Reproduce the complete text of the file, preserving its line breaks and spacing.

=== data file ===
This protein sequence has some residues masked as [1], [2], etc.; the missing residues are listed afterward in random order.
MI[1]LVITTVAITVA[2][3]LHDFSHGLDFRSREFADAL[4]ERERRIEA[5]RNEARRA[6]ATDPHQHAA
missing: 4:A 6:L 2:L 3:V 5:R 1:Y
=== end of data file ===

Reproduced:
This protein sequence has some residues masked as [1], [2], etc.; the missing residues are listed afterward in random order.
MI[1]LVITTVAITVA[2][3]LHDFSHGLDFRSREFADAL[4]ERERRIEA[5]RNEARRA[6]ATDPHQHAA
missing: 4:A 6:L 2:L 3:V 5:R 1:Y